Ports preparing for potential trade with Cuba

As some of the Cold War restrictions placed on trade with Cuba are lifted, ports in the Southeast are already preparing for trade to open up between the U.S. and Havana. 

The U.S. and Cuba announced this week that the two nations would re-establish relations after more than 50 years of animosity, following 18 months of secret negotiations and the release of American prisoner held in Cuba Alan Gross, among others. The Obama administration noted it intends to loosen financial and trade restrictions in addition to easing limits on travel to Cuba. Exports to Havana will soon become easier and new products authorized for trade. 

James Lyons, CEO at the Alabama State Port Authority, told the Journal of Commerce that, while an end to the trade embargo against Cuba won't happen right away, lifting restrictions on cash-up-front financing through third party firms will make trade easier. 

President Barack Obama has stated that as the two countries begin to normalize relations, trade between Cuba and the U.S. will become a reality for the first time in over a half-century, according to Voice of America. Barbara Kotschwar and Gary Hufbauer estimated that U.S. exports to Cuba could eventually reach $5.9 billion per year. The pair of analysts at the Petersen Institute for International Economics added that exports to the U.S. from Cuba could hit $6.7 billion. 

In addition, the analysts predicted that with the easing of U.S. restrictions against Havana, other nations could increase their direct investments in Cuba from from less than $1 billion today to as much as $17 billion. 

Ports are preparing for the lifting of restrictions against trade with Cuba
Before the U.S. placed an embargo on Cuba, the nation to the southeast was an important market for ports in New Orleans, Mobile, Tampa and Miami, according to the Journal of Commerce. And now, ports in that region are preparing for relations with Havana to open up again.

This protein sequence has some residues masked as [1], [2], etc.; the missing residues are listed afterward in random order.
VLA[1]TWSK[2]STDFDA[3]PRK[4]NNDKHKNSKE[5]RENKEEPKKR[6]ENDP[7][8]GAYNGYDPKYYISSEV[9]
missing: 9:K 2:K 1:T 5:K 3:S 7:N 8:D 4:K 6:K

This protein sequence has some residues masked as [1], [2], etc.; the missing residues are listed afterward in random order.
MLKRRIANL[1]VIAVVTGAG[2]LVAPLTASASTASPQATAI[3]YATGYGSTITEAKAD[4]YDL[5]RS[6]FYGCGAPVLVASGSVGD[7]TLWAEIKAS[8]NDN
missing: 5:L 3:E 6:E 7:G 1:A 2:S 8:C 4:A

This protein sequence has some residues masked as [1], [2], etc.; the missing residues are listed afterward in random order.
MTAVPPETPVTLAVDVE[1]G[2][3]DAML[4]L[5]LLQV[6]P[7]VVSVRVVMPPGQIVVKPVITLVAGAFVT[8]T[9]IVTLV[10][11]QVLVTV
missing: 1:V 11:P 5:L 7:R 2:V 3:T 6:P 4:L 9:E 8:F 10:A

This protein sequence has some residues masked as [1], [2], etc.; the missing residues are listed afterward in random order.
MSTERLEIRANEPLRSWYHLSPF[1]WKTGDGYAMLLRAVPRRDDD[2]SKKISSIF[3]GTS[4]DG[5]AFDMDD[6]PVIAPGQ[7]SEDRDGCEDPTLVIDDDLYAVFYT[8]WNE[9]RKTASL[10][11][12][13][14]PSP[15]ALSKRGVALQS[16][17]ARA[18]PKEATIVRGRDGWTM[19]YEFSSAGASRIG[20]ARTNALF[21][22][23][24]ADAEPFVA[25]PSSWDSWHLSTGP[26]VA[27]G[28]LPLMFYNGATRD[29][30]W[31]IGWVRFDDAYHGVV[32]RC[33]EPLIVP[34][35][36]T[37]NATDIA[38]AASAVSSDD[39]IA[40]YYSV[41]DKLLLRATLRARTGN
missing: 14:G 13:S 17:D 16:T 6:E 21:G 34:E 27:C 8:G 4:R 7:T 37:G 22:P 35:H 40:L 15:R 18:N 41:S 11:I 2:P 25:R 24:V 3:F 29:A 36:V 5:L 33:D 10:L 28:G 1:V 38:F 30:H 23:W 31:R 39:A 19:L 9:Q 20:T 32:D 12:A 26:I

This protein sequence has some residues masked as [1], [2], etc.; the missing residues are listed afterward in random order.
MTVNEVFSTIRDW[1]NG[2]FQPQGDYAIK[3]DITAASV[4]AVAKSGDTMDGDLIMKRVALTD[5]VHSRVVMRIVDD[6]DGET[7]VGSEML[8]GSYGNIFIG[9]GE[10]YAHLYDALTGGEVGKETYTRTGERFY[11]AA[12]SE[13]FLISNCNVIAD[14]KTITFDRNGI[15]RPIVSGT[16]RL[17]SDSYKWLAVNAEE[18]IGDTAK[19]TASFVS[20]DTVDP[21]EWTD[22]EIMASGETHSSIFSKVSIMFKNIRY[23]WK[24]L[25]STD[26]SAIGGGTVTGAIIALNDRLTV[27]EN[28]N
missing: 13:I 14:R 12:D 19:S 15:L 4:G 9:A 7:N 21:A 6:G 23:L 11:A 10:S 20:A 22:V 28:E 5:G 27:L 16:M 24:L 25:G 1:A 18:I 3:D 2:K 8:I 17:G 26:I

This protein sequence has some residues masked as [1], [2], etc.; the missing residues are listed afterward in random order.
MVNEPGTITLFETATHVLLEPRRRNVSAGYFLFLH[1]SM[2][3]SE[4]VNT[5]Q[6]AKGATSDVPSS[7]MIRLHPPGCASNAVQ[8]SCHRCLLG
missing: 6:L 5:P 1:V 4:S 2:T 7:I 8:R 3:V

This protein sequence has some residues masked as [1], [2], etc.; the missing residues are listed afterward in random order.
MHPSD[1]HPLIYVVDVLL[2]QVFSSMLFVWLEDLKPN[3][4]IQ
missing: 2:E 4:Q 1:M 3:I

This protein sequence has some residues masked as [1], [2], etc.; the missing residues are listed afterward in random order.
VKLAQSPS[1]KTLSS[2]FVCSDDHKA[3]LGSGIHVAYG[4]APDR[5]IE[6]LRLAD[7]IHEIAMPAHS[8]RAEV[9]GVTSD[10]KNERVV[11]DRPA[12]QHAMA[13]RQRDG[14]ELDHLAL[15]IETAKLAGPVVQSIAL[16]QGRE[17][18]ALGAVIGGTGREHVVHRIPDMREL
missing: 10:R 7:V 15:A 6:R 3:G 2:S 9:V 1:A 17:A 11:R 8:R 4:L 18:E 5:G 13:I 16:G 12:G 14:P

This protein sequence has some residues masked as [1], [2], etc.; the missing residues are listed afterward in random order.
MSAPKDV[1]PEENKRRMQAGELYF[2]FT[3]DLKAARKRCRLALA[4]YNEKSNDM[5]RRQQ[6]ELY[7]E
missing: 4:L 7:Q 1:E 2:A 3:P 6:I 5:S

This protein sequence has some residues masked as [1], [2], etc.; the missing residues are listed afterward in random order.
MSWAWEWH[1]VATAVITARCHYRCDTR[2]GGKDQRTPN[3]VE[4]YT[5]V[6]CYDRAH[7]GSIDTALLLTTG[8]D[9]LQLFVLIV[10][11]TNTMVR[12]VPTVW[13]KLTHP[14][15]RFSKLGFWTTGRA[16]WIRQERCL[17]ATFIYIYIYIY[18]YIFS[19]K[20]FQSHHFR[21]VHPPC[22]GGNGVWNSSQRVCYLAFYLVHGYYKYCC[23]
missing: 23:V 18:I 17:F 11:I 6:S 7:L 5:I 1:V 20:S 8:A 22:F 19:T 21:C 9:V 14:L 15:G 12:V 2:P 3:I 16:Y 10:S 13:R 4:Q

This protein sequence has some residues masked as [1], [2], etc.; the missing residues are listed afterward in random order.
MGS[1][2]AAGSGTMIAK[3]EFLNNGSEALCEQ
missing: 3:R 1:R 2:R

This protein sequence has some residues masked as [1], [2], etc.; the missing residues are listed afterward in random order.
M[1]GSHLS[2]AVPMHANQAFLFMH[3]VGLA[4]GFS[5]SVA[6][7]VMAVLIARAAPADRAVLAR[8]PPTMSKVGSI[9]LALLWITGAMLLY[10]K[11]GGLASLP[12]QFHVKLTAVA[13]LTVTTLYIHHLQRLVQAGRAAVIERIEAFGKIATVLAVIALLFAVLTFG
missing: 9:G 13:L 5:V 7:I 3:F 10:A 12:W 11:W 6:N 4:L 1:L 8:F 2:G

"Tampa's emerging container business positions the port as a natural gateway to Cuba when ties are re-established, particularly in view of our historical ties and short transit time of 15 hours," Paul Anderson, the port's CEO, told the Journal of Commerce. "This will be driven by cargo demand and carrier decisions to serve the market. Moreover, the port would anticipate opportunities for bulk cargoes, general cargoes and cruise activity."

Other ports in Florida are also preparing for the emergence of Cuba as a trade partner. Amy Miller, port director of the Port of Pensacola, explained to the Pensacola News Journal that the opening of a trade route to Cuba would be a boon to the entire Gulf of Mexico region. Jerry Maygarden, the Greater Pensacola Chamber president and CEO, is also optimistic about the benefits that could arise from the normalization of relations with Havana. 

"I don't think our embargo strategy has worked at all," Maygarden told the publication. "All we've done is isolated the U.S. from an 11 million-person marketplace that is doing trade with the rest of the world."

However, according to Lenny Feldman, a Miami-based customs and international trade attorney, Cuba could also become a source of competition to ports in the Southeast U.S. as well, WPLG Local 10, a local CNN affiliate, reported. The Panama Canal expansion will allow larger ships to pass through Central America, straight to Cuba, a well-located potential transportation hub for container vessels. 

Even so, South Florida is likely to benefit from the opening up of Cuba in the long-run. One big area of exports could be telecommunications, according to Feldman. The Cuban government is allowing more people to connect online, which means the country's population could be open to devices such as smart phones and computers. 

"It is tremendous because right now about 5 percent of the Cuban population is on the internet so it is a big question of accessibility," he said. "So it seems as though what we are looking at is to really target this new open regime to help individuals."